Shinzo Abe rebuffs calls to conduct an inquiry into possible casino corruption

Home » Shinzo Abe rebuffs calls to conduct an inquiry into possible casino corruption

In Japan and Prime Minister, Shinzo Abe, (pictured) has reportedly dismissed calls for his administration to launch some form of an inquiry into whether foreign casino operators may have been seeking to unduly influence key public officials.

According to a report from GGRAsia citing information from the Asahi Shimbun newspaper, the 65-year-old leader also used a January 22 plenary session of the nation’s House of Representatives to detail that his government remains committed to licensing a trio of Las Vegas-style integrated casino resorts by as early as the end of next year so as to stimulate the economy and boost inbound tourism.

Ministerial malfeasance:

GGRAsia reported that the request for Abe to initiate an investigation into the possible illicit activities of some international casino firms came after Japan’s former Deputy Minister for the Ministry of Land, Infrastructure, Transport and Tourism, Tsukasa Akimoto, was arrested and charged over allegations that he may have accepted bribes totalling up to ¥7.2 million ($65,370) from Chinese sports lottery firm 500.com. This Shenzhen-headquartered enterprise had purportedly been hoping to win the right to bring an integrated casino resort to either Hokkaido or Okinawa but was ultimately later thwarted when both jurisdictions decided to pull out of the licensing race.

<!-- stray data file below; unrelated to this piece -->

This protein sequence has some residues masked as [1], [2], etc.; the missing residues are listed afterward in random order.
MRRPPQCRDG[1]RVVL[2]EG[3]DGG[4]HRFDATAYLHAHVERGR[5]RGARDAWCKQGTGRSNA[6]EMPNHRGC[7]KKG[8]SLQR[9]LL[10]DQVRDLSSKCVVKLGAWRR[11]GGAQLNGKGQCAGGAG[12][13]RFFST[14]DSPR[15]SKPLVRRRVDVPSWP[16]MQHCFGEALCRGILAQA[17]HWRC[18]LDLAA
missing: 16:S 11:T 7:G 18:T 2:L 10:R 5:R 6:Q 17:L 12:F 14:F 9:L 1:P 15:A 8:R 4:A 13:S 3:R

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Expanded examination:

Akimoto is a member of the ruling Liberal Democratic Party and has continually maintained that he is innocent of any wrongdoing. However, his arrest has reportedly set off a wider investigation by the Tokyo District Public Prosecutor’s Office that has so far engulfed five other senior lawmakers including nation’s former Defense Minister, Takeshi Iwaya, and recently led to raids on the Japanese offices of Asian casino giant Melco Resorts and Entertainment Limited.

Presidential pressure:

The recent legislative session saw Abe asked whether he had been personally lobbied by President Donald Trump on behalf of American firms interested in winning one of the three coming Japanese casino licenses. The question from independent opposition lawmaker Kenji Eda was purportedly tied to a 2017 breakfast meeting between the two leaders at which gaming company representatives were also said to have been present.

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Concerned candidates:

Las Vegas-headquartered Wynn Resorts Limited, MGM Resorts International and Las Vegas Sands Corporation are reportedly known to be heavily interested in obtaining a license to operate a casino in Japan with the situation furthermore being closely followed by aboriginal firms Hard Rock International and Mohegan Gaming and Entertainment.

Definite disavowal:

Although he reportedly responded to Eda’s question by declaring that ‘a number of heads’ from American casino firms had attended his meeting with the American President, Abe is said to have gone on to deny claims that he had been personally lobbied by Trump on behalf anyone seeking to do business in Japan.

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